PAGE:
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Alias Nick Beal
Directed by John Farrow with Ray Milland, Audrey Totter, Thomas Mitchell
1949, U.S. An update of the Faust story set in urban modernity, with Milland as the mysterious Nick Beal, the Mephistophelean tempter. District Attorney Joseph Foster (Mitchell) is after an elusive gangster when Beal—emerging from the fog—offers his assistance. The price to be paid is clear, as Farrow chillingly charts the initially law-abiding lawyer’s descent into corruption. With a notable hard-boiled turn from noir regular Audrey Totter, as the fallen woman Beal enlists to draw Foster away from his marriage. Presented on a new studio print. Special thanks to Paul Ginsberg, Universal. NOT ON DVD!
“An undeservedly neglected film which should rank high on the list of Farrow's best… [Note] his visual coup of never having Milland walk into a scene: the camera continually discovers him as it or a character moves, and suddenly there he is when seconds ago he was nowhere." — Time Out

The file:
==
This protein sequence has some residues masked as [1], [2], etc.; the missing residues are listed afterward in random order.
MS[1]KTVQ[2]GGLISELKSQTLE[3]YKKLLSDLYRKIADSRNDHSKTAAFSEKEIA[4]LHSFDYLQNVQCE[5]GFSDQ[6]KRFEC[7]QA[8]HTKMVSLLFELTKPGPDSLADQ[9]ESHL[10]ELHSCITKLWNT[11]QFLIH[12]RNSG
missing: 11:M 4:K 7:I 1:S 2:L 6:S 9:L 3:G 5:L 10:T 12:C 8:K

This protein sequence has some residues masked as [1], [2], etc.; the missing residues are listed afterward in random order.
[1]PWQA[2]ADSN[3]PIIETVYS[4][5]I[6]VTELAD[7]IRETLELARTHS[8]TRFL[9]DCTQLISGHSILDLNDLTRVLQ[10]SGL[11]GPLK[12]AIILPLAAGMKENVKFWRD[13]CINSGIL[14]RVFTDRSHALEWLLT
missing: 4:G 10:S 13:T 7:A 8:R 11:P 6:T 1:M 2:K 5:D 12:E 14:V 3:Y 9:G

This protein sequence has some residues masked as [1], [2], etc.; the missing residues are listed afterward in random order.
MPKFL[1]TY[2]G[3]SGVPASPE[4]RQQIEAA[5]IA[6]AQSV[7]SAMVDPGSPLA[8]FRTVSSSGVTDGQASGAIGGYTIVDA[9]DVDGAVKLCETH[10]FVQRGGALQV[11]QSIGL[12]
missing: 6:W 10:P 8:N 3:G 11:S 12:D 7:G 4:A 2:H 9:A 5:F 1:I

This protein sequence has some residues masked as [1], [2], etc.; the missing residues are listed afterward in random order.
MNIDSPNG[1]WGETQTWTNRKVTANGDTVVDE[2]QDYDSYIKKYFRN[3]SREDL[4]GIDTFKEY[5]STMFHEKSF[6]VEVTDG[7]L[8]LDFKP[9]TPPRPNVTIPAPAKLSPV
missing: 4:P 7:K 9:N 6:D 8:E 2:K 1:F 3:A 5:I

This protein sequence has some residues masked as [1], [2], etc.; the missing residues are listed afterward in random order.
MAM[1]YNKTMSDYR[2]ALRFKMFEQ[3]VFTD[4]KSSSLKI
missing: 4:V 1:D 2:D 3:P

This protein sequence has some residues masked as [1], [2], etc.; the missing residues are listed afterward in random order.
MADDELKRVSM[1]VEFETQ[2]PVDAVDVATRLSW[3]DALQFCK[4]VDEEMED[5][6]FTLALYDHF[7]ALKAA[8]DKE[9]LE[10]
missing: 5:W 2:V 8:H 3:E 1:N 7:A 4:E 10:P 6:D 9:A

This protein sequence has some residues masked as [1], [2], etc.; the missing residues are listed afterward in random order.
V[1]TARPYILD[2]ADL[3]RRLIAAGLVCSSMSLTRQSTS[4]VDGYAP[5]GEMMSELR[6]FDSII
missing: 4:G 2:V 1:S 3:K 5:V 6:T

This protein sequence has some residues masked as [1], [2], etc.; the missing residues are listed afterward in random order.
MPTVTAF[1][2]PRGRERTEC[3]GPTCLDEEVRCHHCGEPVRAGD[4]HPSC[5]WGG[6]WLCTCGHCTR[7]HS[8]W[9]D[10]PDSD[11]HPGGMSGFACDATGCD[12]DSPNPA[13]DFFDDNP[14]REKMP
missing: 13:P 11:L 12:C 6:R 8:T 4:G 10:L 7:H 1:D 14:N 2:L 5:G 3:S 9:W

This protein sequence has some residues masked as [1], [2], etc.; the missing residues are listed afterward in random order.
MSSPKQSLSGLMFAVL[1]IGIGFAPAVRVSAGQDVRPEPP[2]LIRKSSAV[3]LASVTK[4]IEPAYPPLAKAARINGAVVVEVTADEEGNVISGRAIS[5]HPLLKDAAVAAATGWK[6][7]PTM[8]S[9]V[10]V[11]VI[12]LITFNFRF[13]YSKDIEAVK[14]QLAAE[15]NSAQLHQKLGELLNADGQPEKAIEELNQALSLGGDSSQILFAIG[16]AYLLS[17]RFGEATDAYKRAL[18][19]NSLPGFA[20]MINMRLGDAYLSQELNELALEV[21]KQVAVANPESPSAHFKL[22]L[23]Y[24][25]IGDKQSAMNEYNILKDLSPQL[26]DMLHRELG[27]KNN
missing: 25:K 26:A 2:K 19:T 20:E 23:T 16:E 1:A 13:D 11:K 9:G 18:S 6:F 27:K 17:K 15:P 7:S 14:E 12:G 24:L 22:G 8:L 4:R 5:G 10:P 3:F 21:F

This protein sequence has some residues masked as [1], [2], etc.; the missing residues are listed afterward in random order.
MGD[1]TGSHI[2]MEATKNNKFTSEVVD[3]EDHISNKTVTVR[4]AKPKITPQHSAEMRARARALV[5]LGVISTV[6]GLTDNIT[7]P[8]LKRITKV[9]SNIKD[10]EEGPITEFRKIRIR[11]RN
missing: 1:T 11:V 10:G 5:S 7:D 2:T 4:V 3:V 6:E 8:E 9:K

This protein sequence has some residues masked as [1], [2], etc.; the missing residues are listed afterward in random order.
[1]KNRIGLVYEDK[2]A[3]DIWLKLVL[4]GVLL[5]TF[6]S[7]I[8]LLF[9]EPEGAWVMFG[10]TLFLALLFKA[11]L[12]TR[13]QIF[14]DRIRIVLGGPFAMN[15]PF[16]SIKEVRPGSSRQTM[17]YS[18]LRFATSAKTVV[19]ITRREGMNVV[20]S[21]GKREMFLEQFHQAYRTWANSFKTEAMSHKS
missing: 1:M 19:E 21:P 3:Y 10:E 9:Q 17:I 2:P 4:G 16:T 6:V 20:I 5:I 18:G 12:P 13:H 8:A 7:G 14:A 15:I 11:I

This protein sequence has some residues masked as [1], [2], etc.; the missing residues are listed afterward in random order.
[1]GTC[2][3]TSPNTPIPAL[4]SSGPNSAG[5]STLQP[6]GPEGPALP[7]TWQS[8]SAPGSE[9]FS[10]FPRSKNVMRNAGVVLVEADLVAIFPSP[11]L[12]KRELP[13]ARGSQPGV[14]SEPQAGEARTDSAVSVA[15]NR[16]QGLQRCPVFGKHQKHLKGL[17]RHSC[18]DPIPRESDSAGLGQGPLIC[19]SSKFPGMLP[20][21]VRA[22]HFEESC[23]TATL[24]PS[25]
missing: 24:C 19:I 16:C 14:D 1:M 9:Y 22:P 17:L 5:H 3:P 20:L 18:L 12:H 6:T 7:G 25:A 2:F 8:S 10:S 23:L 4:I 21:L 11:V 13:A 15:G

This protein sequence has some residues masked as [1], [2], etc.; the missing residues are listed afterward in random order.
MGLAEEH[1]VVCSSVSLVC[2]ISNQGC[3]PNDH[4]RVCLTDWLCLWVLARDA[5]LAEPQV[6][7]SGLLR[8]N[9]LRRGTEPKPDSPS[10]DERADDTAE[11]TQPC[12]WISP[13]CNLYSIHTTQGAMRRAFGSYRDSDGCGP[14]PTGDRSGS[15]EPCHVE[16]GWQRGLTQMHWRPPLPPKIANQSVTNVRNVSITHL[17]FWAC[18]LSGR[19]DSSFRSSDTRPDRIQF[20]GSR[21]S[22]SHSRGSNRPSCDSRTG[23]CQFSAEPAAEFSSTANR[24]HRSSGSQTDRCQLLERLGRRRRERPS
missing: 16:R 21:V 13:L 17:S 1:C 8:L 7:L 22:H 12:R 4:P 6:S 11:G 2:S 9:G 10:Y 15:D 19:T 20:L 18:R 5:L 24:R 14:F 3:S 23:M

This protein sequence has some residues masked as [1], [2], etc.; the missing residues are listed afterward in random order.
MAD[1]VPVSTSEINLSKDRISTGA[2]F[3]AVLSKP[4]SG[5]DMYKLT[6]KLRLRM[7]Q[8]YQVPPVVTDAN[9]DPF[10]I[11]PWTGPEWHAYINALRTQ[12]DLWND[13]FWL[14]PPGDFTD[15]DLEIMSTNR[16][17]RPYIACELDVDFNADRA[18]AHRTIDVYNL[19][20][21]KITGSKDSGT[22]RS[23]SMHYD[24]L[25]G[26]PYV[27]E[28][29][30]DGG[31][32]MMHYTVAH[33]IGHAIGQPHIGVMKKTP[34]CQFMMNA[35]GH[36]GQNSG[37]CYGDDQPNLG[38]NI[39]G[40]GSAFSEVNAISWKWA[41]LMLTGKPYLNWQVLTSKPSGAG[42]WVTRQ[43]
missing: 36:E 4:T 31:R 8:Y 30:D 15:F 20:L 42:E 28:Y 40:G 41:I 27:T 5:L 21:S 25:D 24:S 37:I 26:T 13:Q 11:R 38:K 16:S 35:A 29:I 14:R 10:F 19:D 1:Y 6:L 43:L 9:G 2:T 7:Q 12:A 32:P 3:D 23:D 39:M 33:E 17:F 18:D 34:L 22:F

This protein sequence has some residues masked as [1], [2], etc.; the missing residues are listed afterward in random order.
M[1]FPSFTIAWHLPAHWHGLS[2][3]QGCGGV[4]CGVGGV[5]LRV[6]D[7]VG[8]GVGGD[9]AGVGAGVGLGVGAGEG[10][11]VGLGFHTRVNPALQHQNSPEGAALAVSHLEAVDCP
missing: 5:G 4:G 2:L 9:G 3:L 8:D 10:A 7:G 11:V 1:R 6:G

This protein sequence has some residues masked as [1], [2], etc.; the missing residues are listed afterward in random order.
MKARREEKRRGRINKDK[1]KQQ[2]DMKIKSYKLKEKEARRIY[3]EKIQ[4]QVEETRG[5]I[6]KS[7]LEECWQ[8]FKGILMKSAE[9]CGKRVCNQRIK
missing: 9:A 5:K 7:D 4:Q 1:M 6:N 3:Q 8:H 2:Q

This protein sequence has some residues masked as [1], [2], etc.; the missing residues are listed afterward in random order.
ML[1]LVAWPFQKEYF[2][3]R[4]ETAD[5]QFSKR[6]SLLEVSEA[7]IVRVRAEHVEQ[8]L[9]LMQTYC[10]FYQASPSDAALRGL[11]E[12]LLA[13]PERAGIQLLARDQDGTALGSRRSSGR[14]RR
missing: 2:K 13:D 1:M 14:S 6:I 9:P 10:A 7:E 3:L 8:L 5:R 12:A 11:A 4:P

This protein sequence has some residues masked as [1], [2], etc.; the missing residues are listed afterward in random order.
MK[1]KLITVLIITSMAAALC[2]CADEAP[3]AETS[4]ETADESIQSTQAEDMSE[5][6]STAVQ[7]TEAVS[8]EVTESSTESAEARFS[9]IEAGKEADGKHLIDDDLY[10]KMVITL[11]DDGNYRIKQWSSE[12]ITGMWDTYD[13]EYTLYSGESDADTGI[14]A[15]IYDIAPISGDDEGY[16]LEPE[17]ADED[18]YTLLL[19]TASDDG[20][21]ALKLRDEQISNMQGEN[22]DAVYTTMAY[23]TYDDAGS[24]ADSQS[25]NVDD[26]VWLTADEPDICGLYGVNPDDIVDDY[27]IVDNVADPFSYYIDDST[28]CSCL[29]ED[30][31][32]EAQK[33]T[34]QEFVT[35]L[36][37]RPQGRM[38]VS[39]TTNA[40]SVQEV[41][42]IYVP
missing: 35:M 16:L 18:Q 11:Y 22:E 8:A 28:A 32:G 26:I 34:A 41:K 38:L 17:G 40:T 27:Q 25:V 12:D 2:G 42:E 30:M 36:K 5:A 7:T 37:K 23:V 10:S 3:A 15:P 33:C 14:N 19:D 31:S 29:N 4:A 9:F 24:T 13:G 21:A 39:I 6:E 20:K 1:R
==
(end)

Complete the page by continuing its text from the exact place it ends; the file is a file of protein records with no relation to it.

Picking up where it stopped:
Ray Milland, the debonair romantic leading man of 1930s Hollywood, took on hard-edged roles as he aged, appearing in a string of films noir in the 40s and 50s. Best known for his Oscar-winning role as an alcoholic writer in Billy Wilder's The Lost Weekend (1945) and his turn as the machinating, murderous husband in Hitchcock's Dial M For Murder (1954), Milland lent his suave, unflappable charm to both Alias Nick Beal and So Evil My Love . Each highlights the actor’s effectively understated style, his creation of icily villainous characters who are at once malicious and seductively charming.
Alias Nick Beal
June 10 @ 9pm
Bright Family Screening Room
$10. $7.50 for Members & Seniors. $5 for Students.
Black and White, 35mm
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